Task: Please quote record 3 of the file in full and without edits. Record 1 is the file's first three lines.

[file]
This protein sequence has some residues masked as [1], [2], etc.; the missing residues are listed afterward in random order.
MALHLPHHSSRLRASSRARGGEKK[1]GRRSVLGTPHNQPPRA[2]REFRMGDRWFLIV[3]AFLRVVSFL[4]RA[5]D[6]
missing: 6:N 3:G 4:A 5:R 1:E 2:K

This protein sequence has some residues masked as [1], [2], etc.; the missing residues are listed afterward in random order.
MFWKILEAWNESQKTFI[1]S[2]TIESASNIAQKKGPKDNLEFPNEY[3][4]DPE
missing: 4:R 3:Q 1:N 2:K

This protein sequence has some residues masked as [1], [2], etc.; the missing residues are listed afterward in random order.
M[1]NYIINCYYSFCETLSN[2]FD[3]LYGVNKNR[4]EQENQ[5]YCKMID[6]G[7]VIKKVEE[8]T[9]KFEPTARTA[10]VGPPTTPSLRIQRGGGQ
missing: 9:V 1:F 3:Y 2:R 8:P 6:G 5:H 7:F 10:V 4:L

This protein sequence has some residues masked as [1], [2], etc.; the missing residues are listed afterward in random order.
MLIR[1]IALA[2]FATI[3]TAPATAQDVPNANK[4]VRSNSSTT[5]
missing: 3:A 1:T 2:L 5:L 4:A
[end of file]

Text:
This protein sequence has some residues masked as [1], [2], etc.; the missing residues are listed afterward in random order.
M[1]NYIINCYYSFCETLSN[2]FD[3]LYGVNKNR[4]EQENQ[5]YCKMID[6]G[7]VIKKVEE[8]T[9]KFEPTARTA[10]VGPPTTPSLRIQRGGGQ
missing: 9:V 1:F 3:Y 2:R 8:P 6:G 5:H 7:F 10:V 4:L